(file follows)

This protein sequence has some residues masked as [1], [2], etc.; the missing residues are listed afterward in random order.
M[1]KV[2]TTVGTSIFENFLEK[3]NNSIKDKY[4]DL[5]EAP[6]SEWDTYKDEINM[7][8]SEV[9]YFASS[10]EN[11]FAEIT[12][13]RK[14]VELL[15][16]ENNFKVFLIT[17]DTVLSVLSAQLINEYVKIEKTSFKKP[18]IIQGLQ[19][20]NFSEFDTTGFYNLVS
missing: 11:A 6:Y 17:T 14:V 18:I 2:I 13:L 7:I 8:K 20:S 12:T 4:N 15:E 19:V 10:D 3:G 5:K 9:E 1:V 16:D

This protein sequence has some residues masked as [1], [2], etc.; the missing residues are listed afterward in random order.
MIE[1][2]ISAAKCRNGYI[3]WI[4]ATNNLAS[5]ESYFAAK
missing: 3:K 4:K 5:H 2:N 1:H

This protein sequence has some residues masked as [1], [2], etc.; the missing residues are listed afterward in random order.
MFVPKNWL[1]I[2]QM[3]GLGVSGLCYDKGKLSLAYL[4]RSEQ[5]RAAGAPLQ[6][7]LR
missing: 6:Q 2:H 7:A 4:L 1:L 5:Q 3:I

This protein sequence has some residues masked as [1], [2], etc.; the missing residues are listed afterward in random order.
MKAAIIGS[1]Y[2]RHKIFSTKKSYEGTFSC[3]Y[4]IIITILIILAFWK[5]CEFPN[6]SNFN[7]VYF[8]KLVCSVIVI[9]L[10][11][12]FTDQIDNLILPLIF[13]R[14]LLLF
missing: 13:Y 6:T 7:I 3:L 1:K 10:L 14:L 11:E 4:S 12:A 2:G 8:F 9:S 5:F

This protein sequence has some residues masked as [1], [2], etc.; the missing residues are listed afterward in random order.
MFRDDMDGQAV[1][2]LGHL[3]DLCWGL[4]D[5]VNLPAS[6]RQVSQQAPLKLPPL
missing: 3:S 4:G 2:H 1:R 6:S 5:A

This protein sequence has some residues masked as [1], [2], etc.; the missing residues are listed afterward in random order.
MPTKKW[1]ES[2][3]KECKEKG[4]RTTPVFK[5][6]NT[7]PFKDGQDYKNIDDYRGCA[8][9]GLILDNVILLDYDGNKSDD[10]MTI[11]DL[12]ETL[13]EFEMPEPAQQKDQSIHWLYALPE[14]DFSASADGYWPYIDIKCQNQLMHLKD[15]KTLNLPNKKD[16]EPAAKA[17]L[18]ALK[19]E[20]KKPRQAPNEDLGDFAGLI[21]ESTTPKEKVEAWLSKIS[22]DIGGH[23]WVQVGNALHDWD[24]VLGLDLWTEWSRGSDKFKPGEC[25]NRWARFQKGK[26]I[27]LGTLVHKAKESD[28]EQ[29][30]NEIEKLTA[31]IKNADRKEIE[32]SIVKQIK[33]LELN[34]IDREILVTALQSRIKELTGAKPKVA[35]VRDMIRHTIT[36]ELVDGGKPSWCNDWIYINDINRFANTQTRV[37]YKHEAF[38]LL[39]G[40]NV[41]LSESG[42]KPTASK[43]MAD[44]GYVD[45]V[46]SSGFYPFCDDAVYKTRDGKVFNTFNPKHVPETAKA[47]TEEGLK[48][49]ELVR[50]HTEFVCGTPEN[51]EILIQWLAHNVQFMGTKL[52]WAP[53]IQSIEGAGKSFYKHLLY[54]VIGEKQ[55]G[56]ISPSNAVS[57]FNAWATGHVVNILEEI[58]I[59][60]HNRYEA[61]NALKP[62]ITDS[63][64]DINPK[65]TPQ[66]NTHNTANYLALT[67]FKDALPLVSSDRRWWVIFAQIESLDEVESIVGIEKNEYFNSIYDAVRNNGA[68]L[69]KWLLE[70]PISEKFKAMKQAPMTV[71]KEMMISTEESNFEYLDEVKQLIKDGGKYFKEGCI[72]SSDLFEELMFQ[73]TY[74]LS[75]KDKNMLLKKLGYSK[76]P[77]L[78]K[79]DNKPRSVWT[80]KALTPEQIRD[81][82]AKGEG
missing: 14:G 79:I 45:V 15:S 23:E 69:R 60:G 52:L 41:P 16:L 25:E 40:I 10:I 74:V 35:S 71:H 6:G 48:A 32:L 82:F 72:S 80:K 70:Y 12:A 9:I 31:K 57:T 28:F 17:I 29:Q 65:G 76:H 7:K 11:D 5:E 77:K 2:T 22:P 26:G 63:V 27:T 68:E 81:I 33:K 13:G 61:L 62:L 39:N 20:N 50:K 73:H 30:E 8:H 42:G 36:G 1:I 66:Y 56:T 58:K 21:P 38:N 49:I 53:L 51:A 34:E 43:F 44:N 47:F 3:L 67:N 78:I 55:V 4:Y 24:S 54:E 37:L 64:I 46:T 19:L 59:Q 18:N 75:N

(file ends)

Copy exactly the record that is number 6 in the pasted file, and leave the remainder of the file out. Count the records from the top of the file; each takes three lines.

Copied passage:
This protein sequence has some residues masked as [1], [2], etc.; the missing residues are listed afterward in random order.
MPTKKW[1]ES[2][3]KECKEKG[4]RTTPVFK[5][6]NT[7]PFKDGQDYKNIDDYRGCA[8][9]GLILDNVILLDYDGNKSDD[10]MTI[11]DL[12]ETL[13]EFEMPEPAQQKDQSIHWLYALPE[14]DFSASADGYWPYIDIKCQNQLMHLKD[15]KTLNLPNKKD[16]EPAAKA[17]L[18]ALK[19]E[20]KKPRQAPNEDLGDFAGLI[21]ESTTPKEKVEAWLSKIS[22]DIGGH[23]WVQVGNALHDWD[24]VLGLDLWTEWSRGSDKFKPGEC[25]NRWARFQKGK[26]I[27]LGTLVHKAKESD[28]EQ[29][30]NEIEKLTA[31]IKNADRKEIE[32]SIVKQIK[33]LELN[34]IDREILVTALQSRIKELTGAKPKVA[35]VRDMIRHTIT[36]ELVDGGKPSWCNDWIYINDINRFANTQTRV[37]YKHEAF[38]LL[39]G[40]NV[41]LSESG[42]KPTASK[43]MAD[44]GYVD[45]V[46]SSGFYPFCDDAVYKTRDGKVFNTFNPKHVPETAKA[47]TEEGLK[48][49]ELVR[50]HTEFVCGTPEN[51]EILIQWLAHNVQFMGTKL[52]WAP[53]IQSIEGAGKSFYKHLLY[54]VIGEKQ[55]G[56]ISPSNAVS[57]FNAWATGHVVNILEEI[58]I[59][60]HNRYEA[61]NALKP[62]ITDS[63][64]DINPK[65]TPQ[66]NTHNTANYLALT[67]FKDALPLVSSDRRWWVIFAQIESLDEVESIVGIEKNEYFNSIYDAVRNNGA[68]L[69]KWLLE[70]PISEKFKAMKQAPMTV[71]KEMMISTEESNFEYLDEVKQLIKDGGKYFKEGCI[72]SSDLFEELMFQ[73]TY[74]LS[75]KDKNMLLKKLGYSK[76]P[77]L[78]K[79]DNKPRSVWT[80]KALTPEQIRD[81][82]AKGEG
missing: 14:G 79:I 45:V 15:S 23:E 69:R 60:G 52:L 41:P 16:L 25:E 40:I 10:I 74:V 35:S 71:H 6:G 48:A 32:L 82:F 72:S 80:K 70:Y 12:A 9:I 31:K 57:T 28:F 17:I 29:Q 65:G 76:H 7:K 11:D 5:E 77:K 2:T 22:P 26:G 63:V 27:T 68:E 81:I 33:K 13:G 61:L 62:L 39:N 20:N 50:K 73:H 30:E 8:H 42:G 36:G 1:I 66:Y 56:T 58:K 21:P 38:N 49:I 53:L 51:A 34:E 43:F 44:N 47:F 3:L 67:N 78:I 55:V 4:Y 24:S 54:E 37:L 64:I 46:T 19:L 59:Q 18:N 75:N